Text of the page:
Terror group that hit Moscow nightclub has sights set on US

Terror group that hit Moscow nightclub has sights set on US

ISIS-K, the terrorist organization that killed more than 140 Russians March 22 in Moscow, would like to replicate the attack in the United States, but it lacks the capability, current and former senior U.S. officials say.

“The U.S. remains target No. 1 for ISIS-K,” said Mark Quantock, a retired two-star Army general who oversaw intelligence operations for U.S. Central Command. “They clearly would like to strike the homeland, but their challenge is penetrating our security, which has proven to be quite resilient in recent years.”

Known for its brutality, ISIS-K considers Russia and many Western countries anti-Muslim. Russia has sided with Syrian President Bashar Assad in its civil war, launching airstrikes for years that that have killed Islamic militants and displaced hundreds of thousands of Syrians. The group also regards even hard-line Muslim regimes like the Taliban to be insufficiently devout. It once targeted a maternity clinic in Afghanistan and was responsible for the attack in August 2021 in Kabul that killed 13 U.S. troops and 170 Afghans during the chaotic retreat of Americans and Afghans.

The K in ISIS-K stands for Khorasan, a region in and around Afghanistan. ISIS-K is an even more violent offshoot of the Islamic State group, or ISIS, which gained strength in 2014 and seized swaths of territory in Iraq and Syria. Sustained military operations by U.S.-backed forces have since sapped its strength, yet it still strives to strike inside America.

Looking beyond Afghanistan for places to attack, but with limited reach

The attack in Russia on a concert hall, and ISIS-K suicide bombers in Iran in January who killed about 100 worshipers, shows the group retains the ability to export attacks, said one official, who was not authorized to speak publicly. But the attacks also show the limits of ISIS-K’s reach with no recent assaults in Western Europe. One of the Islamic State group’s last major attacks in Western Europe took place almost eight years ago, killing 17 people. That type of attack appears beyond ISIS-K’s current capability, the official said. The group does, however, seek to inspire disaffected people in the west to mount their own terror attacks, the official said.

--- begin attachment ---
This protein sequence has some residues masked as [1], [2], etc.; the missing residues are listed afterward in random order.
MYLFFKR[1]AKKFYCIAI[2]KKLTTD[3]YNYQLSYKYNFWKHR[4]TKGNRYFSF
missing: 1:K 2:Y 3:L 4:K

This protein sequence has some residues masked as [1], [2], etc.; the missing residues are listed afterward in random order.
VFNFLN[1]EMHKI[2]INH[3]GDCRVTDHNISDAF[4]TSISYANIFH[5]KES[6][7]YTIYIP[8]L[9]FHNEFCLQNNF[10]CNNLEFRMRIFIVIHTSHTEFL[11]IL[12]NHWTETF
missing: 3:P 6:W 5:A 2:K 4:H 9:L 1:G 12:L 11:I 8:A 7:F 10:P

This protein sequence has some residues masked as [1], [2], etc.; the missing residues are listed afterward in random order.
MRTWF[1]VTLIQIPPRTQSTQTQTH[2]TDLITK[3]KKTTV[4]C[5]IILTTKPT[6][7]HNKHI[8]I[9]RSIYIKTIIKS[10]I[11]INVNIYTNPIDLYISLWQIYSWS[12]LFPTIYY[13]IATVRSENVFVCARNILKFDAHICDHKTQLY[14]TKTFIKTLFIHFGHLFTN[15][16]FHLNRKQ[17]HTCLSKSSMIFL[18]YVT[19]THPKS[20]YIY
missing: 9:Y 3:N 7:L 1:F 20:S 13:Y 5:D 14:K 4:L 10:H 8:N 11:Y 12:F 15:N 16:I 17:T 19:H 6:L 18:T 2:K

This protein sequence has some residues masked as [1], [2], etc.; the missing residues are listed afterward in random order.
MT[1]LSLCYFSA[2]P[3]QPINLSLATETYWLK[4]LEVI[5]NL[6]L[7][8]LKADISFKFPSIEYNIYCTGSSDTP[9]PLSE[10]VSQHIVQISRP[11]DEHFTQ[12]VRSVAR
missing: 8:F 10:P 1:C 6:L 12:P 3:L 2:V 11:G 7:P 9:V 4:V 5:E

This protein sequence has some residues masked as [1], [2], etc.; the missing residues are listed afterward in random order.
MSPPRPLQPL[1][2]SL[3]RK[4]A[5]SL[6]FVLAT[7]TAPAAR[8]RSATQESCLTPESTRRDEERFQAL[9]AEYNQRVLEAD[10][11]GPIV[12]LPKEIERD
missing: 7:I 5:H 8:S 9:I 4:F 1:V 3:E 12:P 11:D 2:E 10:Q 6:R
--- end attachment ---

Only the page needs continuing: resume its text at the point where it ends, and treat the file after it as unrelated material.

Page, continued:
In congressional testimony, senior military officials have said pressure on ISIS-K by the ruling Taliban in Afghanistan have “temporarily” disrupted the group’s ability to strike in the United States and other Western nations.

Army Gen. Erik Kurilla, commander of U.S. Central Command, said the Taliban had targeted key ISIS-K leaders in 2023 but have not shown the ability to sustain pressure on the group, which allowed it to regenerate. He said ISIS-K could attack U.S. and Western interests abroad in as little as six months “with little to no warning.”

Before the ISIS-K attacks in Iran and Russia, U.S. officials had sent warnings to those governments. White House national security council spokesman John Kirby told reporters Thursday that officials had warned the Kremlin in writing March 7 of a planned attack on a public gathering like a concert.

When the U.S. intelligence community receives specific, credible information about a threat abroad, the information gets passed on to U.S. citizens through local embassies, the senior U.S. official said. The information also is passed on to the foreign government, in this case Russia, so it can take action to disrupt an attack.

‘Duty to warn’

“Duty to warn” is an internal U.S. government policy, one official explained. Its chief aim is to protect Americans abroad and to prompt foreign governments to prevent attacks. Russia, typically, does not reciprocate by providing similar information to the U.S. government, the official said.

Since 9/11, the federal government has taken several steps, including no-fly lists to prevent terrorists from entering the country, the official said.

Coordination among agencies such as Customs and Border Patrol and the FBI, along with the Pentagon and the intelligence community, is at an all-time high, said Quantock, the former intelligence official.

That shouldn’t prompt anybody to get complacent, he said.

“ISIS has proven to be a pretty patient foe,” Quantock said. “And the U.S. attention span is notably short.”

Source » msn